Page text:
She's pretty but how is her handwriting?

Kitao Masanobu (1761-1816), The courtesan Chōzan seated at a Chinese writing table copying poems from a book while Hinazuru stands talking to her, (also called Chōzan and Hinazuru), 1784. Double ōban tate-e color bookplate from 吉原傾城新美人合自筆鏡; Yoshiwara Keisei Shin Bijin Awase Jihitsu Kagami (A Comparison of New Beauties with Samples of their Calligraphy). Graphic Arts collection, GA2009- in process.

This is one in a series of woodblock prints offering the Japanese public a look at the leading prostitutes of the Yoshiwara (pleasure district). Along the top of each sheet is a waka (thirty-one-syllable) poem written in the women’s own hand to show her abilities in calligraphy. Handwriting was only one of the many attributes expected from a high-class courtesan at that time.

The artist Kitao Masanobu was only twenty-two when he produced what would become his most famous work, Seirō meikun jihitsu-shū (Collection of calligraphy by celebrated Yoshiwara courtesans). The seven double ōban woodblock prints each depict two bijin or beauties along with their kamuro (eight to twelve year old attendants learning the business).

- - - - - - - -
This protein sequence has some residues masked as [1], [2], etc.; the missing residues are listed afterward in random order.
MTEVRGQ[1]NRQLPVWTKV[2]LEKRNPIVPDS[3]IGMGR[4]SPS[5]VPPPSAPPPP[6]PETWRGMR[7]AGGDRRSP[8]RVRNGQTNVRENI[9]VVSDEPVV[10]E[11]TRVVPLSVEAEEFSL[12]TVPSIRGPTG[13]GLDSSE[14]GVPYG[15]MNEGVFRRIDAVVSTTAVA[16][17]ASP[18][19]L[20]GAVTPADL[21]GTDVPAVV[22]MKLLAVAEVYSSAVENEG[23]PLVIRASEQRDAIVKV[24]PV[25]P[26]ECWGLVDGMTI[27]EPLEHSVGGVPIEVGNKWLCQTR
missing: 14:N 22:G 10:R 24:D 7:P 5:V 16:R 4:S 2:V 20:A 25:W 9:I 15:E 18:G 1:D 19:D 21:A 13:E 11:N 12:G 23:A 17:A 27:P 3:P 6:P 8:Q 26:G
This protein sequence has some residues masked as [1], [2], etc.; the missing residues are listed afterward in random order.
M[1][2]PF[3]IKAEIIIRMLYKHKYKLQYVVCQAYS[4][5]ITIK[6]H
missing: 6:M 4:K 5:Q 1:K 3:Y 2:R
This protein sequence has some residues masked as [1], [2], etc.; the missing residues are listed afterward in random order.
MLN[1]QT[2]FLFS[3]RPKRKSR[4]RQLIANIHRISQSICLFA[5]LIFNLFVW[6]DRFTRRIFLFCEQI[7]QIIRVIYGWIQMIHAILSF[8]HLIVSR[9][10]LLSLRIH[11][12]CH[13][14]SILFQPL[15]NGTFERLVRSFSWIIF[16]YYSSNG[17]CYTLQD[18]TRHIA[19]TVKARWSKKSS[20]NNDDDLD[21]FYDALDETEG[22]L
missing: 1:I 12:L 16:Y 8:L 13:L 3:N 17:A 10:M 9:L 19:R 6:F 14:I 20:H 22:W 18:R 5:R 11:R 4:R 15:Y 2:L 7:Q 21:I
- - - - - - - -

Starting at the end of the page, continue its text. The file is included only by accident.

According to Cecilia Seigle’s book Yoshiwara (Firestone HN730.T65 S45 1993), Masanobu practically lived in the pleasure district during the 1780s and may have drawn these images from life. The following year, the artist teamed up with publisher Tsutaya Jūsaburō to reformat the series into a book, newly titled Shin Bijin Awase Jihitsu Kagami.

In this sheet, Hinazuru is on the right, showing her New Year kimonos. Chōzan is seated on the left at a writing desk. She has a calligraphy primer, a copy of the book Eiga monogatari (Tales of Glory), and strips of paper waiting for her to write New Years poems.